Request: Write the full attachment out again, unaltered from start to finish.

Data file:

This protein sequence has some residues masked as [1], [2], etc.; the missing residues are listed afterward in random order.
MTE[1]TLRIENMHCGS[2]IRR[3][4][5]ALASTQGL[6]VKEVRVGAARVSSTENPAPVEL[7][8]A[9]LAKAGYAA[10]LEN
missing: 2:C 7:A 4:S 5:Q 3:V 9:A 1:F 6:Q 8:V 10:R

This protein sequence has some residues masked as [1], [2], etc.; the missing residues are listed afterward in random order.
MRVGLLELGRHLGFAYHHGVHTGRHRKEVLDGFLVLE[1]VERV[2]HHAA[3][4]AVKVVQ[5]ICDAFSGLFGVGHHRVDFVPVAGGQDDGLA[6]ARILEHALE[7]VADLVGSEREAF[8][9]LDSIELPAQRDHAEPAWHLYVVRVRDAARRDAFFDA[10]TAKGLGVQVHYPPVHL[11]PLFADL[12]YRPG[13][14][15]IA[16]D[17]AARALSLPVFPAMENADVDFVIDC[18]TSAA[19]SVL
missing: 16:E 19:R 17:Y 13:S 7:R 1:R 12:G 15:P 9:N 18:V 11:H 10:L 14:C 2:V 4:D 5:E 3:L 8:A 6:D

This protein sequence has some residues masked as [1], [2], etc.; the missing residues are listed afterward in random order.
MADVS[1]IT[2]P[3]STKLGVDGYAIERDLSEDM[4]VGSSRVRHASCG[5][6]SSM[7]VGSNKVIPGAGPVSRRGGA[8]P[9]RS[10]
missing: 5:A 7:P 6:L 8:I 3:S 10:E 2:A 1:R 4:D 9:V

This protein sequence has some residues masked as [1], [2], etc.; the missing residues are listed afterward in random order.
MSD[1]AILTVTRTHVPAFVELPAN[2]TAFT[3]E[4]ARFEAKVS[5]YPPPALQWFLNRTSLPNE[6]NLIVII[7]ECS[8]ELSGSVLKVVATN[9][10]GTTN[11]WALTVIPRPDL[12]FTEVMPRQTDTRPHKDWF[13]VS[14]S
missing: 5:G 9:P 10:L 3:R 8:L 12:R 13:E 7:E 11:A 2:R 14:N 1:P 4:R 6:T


This protein sequence has some residues masked as [1], [2], etc.; the missing residues are listed afterward in random order.
MTE[1]TLRIENMHCGS[2]IRR[3][4][5]ALASTQGL[6]VKEVRVGAARVSSTENPAPVEL[7][8]A[9]LAKAGYAA[10]LEN
missing: 2:C 7:A 4:S 5:Q 3:V 9:A 1:F 6:Q 8:V 10:R

This protein sequence has some residues masked as [1], [2], etc.; the missing residues are listed afterward in random order.
MRVGLLELGRHLGFAYHHGVHTGRHRKEVLDGFLVLE[1]VERV[2]HHAA[3][4]AVKVVQ[5]ICDAFSGLFGVGHHRVDFVPVAGGQDDGLA[6]ARILEHALE[7]VADLVGSEREAF[8][9]LDSIELPAQRDHAEPAWHLYVVRVRDAARRDAFFDA[10]TAKGLGVQVHYPPVHL[11]PLFADL[12]YRPG[13][14][15]IA[16]D[17]AARALSLPVFPAMENADVDFVIDC[18]TSAA[19]SVL
missing: 16:E 19:R 17:Y 13:S 7:R 1:R 12:G 15:P 9:N 18:V 11:H 10:L 14:C 2:V 4:D 5:E 3:L 8:A 6:D

This protein sequence has some residues masked as [1], [2], etc.; the missing residues are listed afterward in random order.
MADVS[1]IT[2]P[3]STKLGVDGYAIERDLSEDM[4]VGSSRVRHASCG[5][6]SSM[7]VGSNKVIPGAGPVSRRGGA[8]P[9]RS[10]
missing: 5:A 7:P 6:L 8:I 3:S 10:E 2:A 1:R 4:D 9:V

This protein sequence has some residues masked as [1], [2], etc.; the missing residues are listed afterward in random order.
MSD[1]AILTVTRTHVPAFVELPAN[2]TAFT[3]E[4]ARFEAKVS[5]YPPPALQWFLNRTSLPNE[6]NLIVII[7]ECS[8]ELSGSVLKVVATN[9][10]GTTN[11]WALTVIPRPDL[12]FTEVMPRQTDTRPHKDWF[13]VS[14]S
missing: 5:G 9:P 10:L 3:R 8:L 12:R 13:E 7:E 11:A 2:R 14:N 1:P 4:R 6:T